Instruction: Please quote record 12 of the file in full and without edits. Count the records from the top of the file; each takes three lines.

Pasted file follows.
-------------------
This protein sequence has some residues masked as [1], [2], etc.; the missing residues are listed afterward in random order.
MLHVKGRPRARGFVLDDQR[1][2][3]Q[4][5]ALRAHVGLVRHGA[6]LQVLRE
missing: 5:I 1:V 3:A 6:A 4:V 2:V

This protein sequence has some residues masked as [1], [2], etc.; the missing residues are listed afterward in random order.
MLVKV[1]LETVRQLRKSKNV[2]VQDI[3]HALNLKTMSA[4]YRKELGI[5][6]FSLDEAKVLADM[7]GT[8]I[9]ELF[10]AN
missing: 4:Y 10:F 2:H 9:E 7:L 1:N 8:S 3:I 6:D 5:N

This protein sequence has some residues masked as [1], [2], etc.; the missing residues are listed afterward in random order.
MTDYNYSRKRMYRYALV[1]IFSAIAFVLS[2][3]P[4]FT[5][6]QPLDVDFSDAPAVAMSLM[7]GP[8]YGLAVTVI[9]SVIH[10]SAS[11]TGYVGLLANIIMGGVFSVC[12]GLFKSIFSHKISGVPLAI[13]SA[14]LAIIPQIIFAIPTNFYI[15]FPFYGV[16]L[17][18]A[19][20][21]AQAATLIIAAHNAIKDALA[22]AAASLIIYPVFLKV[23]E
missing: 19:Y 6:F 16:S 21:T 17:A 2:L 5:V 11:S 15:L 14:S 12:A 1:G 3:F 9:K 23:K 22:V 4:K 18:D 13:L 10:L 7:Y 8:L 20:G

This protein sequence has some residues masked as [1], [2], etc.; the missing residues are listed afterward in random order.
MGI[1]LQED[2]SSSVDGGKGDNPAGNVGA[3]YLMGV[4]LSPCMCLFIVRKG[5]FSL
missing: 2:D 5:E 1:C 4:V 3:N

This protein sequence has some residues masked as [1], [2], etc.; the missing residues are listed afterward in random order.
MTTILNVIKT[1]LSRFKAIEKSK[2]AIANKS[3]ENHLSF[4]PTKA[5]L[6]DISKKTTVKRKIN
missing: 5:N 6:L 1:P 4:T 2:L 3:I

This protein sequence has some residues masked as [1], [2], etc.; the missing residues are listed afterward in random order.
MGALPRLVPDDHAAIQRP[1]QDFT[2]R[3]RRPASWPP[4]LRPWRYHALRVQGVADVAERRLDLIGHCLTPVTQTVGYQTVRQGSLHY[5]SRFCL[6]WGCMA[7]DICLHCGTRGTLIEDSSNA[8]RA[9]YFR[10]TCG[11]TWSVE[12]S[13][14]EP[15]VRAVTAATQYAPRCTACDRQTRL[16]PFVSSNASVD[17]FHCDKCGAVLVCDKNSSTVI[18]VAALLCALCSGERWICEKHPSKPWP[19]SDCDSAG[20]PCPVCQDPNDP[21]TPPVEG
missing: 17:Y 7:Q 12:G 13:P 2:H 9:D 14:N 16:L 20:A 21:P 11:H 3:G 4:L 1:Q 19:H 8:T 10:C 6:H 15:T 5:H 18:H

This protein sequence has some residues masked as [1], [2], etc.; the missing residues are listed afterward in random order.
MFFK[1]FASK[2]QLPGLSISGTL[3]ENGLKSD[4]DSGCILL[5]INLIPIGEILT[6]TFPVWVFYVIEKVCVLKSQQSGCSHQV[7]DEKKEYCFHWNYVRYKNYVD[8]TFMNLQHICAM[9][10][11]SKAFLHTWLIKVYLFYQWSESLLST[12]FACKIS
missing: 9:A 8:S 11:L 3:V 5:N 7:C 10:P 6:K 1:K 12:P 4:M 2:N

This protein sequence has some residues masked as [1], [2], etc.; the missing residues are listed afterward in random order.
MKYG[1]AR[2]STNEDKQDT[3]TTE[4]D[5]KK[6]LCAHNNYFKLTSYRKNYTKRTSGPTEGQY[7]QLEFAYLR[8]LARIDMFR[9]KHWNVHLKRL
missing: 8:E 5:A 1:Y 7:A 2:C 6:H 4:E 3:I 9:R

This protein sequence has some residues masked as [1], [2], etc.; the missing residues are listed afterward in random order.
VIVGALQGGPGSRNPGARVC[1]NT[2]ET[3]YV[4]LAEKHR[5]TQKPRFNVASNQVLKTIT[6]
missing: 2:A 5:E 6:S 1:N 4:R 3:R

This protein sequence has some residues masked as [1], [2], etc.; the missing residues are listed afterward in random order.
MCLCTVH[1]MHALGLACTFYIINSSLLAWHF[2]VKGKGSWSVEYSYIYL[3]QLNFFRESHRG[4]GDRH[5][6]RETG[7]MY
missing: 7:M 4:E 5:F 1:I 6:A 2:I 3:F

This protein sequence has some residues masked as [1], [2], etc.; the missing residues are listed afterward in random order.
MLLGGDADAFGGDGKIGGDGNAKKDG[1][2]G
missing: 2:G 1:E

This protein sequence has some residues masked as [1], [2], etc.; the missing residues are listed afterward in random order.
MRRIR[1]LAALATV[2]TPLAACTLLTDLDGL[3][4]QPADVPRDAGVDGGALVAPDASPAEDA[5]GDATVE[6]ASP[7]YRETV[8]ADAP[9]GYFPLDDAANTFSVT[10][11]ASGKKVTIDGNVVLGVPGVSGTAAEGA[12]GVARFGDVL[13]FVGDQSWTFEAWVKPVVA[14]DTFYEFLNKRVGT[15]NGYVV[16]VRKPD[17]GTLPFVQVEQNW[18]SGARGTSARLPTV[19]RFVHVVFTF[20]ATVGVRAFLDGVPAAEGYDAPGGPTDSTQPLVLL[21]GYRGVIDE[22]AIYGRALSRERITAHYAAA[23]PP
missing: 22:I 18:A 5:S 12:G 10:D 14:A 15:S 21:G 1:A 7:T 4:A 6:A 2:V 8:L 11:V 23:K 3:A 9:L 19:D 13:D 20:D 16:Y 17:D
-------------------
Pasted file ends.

This protein sequence has some residues masked as [1], [2], etc.; the missing residues are listed afterward in random order.
MRRIR[1]LAALATV[2]TPLAACTLLTDLDGL[3][4]QPADVPRDAGVDGGALVAPDASPAEDA[5]GDATVE[6]ASP[7]YRETV[8]ADAP[9]GYFPLDDAANTFSVT[10][11]ASGKKVTIDGNVVLGVPGVSGTAAEGA[12]GVARFGDVL[13]FVGDQSWTFEAWVKPVVA[14]DTFYEFLNKRVGT[15]NGYVV[16]VRKPD[17]GTLPFVQVEQNW[18]SGARGTSARLPTV[19]RFVHVVFTF[20]ATVGVRAFLDGVPAAEGYDAPGGPTDSTQPLVLL[21]GYRGVIDE[22]AIYGRALSRERITAHYAAA[23]PP
missing: 22:I 18:A 5:S 12:G 10:D 14:A 15:S 21:G 1:A 7:T 4:A 6:A 2:V 8:L 11:V 23:K 3:A 9:L 19:D 13:D 20:D 16:Y 17:D